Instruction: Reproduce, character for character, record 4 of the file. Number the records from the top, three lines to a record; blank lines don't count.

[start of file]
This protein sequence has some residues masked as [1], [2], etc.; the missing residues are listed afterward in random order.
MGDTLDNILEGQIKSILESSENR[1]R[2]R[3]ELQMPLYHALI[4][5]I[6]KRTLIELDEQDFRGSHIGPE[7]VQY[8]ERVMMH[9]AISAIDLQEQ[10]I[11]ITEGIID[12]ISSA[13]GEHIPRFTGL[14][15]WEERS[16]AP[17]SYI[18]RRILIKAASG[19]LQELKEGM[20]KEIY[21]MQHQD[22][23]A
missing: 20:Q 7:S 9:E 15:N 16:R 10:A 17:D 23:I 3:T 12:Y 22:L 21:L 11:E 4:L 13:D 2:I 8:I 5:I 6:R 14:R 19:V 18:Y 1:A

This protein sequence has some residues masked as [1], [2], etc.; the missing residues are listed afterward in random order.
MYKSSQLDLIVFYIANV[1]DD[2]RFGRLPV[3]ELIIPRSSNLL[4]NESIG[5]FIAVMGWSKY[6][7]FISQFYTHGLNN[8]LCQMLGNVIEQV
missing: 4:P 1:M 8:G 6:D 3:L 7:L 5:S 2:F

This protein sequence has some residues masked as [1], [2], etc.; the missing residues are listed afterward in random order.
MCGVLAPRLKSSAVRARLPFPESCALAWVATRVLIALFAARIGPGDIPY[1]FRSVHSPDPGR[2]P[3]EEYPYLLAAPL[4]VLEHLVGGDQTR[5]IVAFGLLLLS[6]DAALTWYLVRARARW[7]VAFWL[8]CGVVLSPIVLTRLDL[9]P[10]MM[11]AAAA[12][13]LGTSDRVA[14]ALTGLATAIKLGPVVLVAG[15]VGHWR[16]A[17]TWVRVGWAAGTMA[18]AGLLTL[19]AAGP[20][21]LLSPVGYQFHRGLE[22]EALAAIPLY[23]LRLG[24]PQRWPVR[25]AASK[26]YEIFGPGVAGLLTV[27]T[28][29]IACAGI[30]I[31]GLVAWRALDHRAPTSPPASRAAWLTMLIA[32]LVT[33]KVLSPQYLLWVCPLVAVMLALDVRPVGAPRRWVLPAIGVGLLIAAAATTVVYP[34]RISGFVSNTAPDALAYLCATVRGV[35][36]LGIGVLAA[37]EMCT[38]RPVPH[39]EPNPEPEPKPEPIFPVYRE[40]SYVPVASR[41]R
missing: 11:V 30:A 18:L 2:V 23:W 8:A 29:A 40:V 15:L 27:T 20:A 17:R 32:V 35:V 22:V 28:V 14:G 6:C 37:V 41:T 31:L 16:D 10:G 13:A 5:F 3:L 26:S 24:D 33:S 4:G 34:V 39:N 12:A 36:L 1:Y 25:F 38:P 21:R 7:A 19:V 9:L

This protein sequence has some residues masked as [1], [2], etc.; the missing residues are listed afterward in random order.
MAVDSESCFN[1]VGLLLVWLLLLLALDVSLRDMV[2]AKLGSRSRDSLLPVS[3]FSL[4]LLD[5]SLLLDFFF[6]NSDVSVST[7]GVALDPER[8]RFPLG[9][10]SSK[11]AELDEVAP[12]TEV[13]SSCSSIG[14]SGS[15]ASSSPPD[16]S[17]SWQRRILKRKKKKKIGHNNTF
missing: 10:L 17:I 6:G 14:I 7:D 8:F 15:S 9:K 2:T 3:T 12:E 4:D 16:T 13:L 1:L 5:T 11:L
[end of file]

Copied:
This protein sequence has some residues masked as [1], [2], etc.; the missing residues are listed afterward in random order.
MAVDSESCFN[1]VGLLLVWLLLLLALDVSLRDMV[2]AKLGSRSRDSLLPVS[3]FSL[4]LLD[5]SLLLDFFF[6]NSDVSVST[7]GVALDPER[8]RFPLG[9][10]SSK[11]AELDEVAP[12]TEV[13]SSCSSIG[14]SGS[15]ASSSPPD[16]S[17]SWQRRILKRKKKKKIGHNNTF
missing: 10:L 17:I 6:G 14:I 7:D 8:F 15:S 9:K 2:T 3:T 12:E 4:D 16:T 13:L 1:L 5:T 11:L